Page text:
I have learned over the past several weeks that it’s possible to go into hiding without meaning to. It happens in the slow drip of fast days, the ones that leave you empty, the ones that split your seams. I’ve experienced both this February, I always do. I used to think being simultaneously spent and topped off was impossible, or maybe the symptom of a larger problem. 

Now, I can only draw one conclusion, and it feels more like a song than a statement: I am alive. (Can you hear the music?)

Part of this epic “being alive,” at least lately, has involved conversations about frogs. Isn't that just the sort of thing that keeps us interesting in living? Not the frogs, but the striking reality that every single piece of it, every slice, every sliver, every atom holds the potential to grip us? One day, we’re roaming room to room in our cluttered home, wondering why we don’t just go outside and shake off our blues. The next, we’re hearing affirmations from the clouds and storing up accidental wisdom like a squirrel with nut-packed cheeks. 

I re-learned the distinctions between toads and frogs while sitting for an entire day in the vinyl chair by Calvin’s hospital bed. (He’s fine.)  A few days later I stumbled on twin stone frog statues on a warp-speed trip to Arkansas. The night I returned home, Silas asked to read about Moses in the Storybook Bible. I’m guessing he wanted the comfort of baby Moses sailing downriver in his pitch-sealed basket, being rescued from the reeds. My guy feels kinship with these stories of being found. For every story of rescue, for every baby dealt a new hand, there first came loss. Without release there is no capture, and this is enough to break us both.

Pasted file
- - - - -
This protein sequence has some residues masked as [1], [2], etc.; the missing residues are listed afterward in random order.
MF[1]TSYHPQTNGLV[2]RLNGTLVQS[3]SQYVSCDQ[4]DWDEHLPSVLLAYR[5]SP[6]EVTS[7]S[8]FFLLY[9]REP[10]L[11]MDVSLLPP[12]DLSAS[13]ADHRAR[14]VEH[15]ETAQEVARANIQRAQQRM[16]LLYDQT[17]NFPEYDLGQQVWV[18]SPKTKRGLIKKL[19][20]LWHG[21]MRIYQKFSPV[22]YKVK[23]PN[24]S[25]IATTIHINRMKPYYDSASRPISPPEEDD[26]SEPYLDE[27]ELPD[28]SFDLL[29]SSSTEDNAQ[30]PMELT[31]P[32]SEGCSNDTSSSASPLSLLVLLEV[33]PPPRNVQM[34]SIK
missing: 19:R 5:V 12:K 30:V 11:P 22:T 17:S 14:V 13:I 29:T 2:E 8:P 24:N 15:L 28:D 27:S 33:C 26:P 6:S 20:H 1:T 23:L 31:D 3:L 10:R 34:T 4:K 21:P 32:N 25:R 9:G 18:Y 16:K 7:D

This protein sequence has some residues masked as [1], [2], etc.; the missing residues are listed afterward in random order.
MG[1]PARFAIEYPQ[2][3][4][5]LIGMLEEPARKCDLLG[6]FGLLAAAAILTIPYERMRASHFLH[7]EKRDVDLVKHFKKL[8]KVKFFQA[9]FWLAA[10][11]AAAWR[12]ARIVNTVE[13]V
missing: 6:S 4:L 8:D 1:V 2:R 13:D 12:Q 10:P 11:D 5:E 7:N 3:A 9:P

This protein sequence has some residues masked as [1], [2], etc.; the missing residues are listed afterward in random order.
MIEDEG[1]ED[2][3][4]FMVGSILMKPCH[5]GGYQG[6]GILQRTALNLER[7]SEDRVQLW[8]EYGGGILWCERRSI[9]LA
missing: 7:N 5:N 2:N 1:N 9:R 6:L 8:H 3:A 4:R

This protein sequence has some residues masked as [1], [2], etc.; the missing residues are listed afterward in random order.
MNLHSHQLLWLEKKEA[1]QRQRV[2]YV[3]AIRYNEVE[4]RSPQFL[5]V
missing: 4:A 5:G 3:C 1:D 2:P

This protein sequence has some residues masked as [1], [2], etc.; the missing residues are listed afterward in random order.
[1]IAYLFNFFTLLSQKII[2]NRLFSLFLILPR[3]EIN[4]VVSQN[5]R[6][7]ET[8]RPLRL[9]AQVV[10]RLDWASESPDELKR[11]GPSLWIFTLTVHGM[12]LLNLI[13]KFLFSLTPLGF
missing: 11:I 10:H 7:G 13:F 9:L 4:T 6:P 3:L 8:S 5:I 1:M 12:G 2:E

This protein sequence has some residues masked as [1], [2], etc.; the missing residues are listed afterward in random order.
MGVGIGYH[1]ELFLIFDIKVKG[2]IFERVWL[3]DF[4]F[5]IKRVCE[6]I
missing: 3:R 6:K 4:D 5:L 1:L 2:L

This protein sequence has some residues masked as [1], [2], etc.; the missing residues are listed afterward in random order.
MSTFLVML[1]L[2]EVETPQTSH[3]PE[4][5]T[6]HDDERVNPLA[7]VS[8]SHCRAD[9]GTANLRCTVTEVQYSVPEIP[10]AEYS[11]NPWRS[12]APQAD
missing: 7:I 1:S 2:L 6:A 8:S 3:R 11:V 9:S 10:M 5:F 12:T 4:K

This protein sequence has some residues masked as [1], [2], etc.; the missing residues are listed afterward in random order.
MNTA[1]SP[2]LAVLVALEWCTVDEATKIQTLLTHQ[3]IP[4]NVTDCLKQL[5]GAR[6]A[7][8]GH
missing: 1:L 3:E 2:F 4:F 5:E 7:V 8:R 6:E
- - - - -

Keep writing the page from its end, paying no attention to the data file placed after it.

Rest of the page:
But anyway, the frogs.

The Moses we found that night was bearded and tall, railing for the captives to be freed. The answer was yes, and then it was no. This happened on a loop, to the soundtrack of creative, maddening disruption. Assault by nature – the parts of it that seem like mistakes to our untrained eyes. Eventually, the frogs were called out of their cool-earth hiding and into holy action. 

Silas wondered why God made everyone suffer, and it’s a very valid question. I personally wondered what God had against the poor frogs. They were made for the mud. Minding their own business. I'm guessing they never imagined their services would be needed to set captives free.

Here’s what I’m holding onto: none of us was promised a life of comfort. We’ve been called to a faith that will cost us something – must cost us something. Often, what it costs us is our preference for engagement. It costs us our big ideas on what it would take to really fix the problems we’re faced with. If we pay up, we'll never be more sure of our inability to solve a single thing, and that is a death worth suffering. So, we might mourn. We might gnash our teeth as we bury the mantles we’ve carried to “win souls for Christ” or whatever we were taught to call it. But after that last shovel of dirt is heaved, we’ll feel the looseness in our shoulders and our souls.